In 1806, William Hamilton wrote to Thomas Jefferson that he intended to send him three trees that he thought Jefferson would "deem valuable additions" to his garden. Ginkgo biloba or the China Maidenhair tree was one of the three. Hamilton went on to say that it produced a "good eatable nut."1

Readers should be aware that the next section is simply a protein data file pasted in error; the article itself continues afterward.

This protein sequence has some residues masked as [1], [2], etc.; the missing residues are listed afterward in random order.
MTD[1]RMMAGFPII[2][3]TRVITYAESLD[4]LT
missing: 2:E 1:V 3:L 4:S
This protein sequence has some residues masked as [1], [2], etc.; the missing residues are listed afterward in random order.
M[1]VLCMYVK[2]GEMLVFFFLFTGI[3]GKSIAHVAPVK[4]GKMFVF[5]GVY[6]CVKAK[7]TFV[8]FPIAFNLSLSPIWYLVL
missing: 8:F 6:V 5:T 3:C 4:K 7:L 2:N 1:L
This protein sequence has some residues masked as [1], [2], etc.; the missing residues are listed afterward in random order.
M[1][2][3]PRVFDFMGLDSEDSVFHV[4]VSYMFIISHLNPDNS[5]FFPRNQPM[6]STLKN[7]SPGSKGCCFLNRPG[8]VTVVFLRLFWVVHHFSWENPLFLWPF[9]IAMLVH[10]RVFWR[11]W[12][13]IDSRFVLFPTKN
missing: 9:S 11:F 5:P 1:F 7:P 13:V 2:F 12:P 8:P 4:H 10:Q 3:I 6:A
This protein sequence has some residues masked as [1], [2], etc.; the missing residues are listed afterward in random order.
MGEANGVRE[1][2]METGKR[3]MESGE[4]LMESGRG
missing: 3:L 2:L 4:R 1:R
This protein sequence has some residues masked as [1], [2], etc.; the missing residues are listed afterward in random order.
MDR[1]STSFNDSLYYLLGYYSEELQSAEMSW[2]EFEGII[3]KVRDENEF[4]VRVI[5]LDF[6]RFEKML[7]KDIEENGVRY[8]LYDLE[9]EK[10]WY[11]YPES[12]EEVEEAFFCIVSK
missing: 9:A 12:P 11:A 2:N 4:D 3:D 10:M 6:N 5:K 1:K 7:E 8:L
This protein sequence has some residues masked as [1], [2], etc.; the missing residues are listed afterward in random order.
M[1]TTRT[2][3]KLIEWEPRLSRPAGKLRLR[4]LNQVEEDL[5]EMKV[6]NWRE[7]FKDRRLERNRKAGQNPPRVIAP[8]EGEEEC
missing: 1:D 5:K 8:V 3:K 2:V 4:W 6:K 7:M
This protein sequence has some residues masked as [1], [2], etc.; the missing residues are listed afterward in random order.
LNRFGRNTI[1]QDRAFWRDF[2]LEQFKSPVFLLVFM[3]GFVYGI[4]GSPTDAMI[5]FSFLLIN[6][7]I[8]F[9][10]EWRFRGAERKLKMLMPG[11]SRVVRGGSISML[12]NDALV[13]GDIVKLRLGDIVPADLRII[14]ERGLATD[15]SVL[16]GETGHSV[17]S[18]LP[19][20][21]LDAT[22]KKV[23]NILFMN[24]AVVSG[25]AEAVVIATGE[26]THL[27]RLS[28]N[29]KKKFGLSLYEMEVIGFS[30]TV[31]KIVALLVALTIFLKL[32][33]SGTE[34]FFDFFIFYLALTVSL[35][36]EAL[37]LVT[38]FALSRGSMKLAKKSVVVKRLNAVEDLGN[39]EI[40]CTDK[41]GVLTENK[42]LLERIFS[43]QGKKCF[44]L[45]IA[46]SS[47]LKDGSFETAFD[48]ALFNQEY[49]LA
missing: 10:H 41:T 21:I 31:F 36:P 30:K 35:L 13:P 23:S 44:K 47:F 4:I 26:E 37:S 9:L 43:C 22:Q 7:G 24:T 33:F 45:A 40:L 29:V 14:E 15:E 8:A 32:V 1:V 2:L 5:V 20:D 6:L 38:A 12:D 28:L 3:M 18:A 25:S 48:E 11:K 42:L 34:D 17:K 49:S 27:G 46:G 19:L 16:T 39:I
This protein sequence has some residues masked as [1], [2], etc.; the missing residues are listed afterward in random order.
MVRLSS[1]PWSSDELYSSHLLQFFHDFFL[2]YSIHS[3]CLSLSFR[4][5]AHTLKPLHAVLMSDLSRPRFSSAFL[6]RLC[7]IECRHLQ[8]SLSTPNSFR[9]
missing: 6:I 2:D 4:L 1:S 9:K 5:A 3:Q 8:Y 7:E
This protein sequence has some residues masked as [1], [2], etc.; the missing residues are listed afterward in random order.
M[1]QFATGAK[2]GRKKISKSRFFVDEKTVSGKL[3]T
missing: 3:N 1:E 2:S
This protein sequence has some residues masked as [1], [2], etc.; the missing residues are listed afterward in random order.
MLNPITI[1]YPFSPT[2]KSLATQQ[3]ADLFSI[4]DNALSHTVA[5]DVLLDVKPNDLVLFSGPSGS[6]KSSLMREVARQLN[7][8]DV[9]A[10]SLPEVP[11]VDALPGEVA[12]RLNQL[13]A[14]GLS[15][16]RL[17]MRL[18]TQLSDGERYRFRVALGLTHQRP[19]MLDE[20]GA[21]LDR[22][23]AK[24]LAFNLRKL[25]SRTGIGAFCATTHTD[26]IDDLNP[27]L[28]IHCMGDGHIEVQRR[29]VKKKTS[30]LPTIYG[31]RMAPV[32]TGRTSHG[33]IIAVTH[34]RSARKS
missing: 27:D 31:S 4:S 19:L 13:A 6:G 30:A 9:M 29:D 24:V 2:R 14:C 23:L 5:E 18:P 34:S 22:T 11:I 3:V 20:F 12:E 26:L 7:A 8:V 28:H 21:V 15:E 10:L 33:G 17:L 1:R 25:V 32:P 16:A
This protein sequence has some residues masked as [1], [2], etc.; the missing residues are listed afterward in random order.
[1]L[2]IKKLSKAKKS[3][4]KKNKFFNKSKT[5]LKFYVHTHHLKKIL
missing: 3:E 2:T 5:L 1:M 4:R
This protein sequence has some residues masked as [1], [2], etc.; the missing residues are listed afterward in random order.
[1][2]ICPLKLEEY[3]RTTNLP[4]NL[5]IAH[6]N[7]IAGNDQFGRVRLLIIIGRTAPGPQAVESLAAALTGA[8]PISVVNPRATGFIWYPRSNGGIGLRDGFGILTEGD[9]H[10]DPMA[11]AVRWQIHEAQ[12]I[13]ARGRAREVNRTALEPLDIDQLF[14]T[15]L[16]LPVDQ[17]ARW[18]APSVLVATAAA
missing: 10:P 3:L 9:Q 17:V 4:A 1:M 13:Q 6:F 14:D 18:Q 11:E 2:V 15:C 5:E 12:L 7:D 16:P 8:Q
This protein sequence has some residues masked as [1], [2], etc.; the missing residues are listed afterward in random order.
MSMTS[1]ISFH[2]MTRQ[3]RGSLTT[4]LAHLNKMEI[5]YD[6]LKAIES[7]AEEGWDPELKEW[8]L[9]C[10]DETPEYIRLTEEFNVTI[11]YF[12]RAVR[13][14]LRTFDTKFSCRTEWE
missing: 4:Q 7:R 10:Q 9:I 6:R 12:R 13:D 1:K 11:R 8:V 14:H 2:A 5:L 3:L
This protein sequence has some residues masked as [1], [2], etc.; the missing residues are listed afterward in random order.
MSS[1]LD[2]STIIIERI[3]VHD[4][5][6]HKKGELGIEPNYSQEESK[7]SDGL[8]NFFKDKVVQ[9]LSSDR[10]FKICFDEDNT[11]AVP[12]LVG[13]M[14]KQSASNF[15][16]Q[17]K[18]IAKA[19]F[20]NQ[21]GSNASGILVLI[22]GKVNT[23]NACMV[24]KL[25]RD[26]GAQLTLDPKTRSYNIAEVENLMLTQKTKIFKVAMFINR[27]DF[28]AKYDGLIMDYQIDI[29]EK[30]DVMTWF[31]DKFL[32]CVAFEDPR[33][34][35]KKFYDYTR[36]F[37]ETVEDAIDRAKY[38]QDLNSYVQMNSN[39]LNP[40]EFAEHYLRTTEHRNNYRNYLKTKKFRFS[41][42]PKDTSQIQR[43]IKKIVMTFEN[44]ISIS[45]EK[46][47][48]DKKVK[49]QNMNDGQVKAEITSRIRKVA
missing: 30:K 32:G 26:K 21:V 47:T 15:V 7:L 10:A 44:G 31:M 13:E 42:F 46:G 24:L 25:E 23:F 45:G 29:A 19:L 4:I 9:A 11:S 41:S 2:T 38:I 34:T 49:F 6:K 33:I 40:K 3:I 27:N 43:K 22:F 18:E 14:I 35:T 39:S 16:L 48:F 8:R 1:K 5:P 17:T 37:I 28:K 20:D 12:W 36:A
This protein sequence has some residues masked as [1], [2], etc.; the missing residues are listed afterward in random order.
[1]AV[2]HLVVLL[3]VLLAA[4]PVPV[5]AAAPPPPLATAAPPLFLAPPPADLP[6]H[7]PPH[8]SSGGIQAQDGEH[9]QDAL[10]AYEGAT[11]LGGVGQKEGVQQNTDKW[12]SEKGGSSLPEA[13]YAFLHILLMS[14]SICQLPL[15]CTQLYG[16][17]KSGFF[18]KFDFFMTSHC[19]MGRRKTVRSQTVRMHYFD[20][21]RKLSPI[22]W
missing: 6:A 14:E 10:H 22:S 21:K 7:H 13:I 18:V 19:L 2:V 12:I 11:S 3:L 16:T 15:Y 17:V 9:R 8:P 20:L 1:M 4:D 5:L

The Gingko is a large, hardy, deciduous tree with delicate, fan-shaped leaves that turn bright yellow in fall, and it has been used medicinally for thousands of years. The female trees produce edible fruit.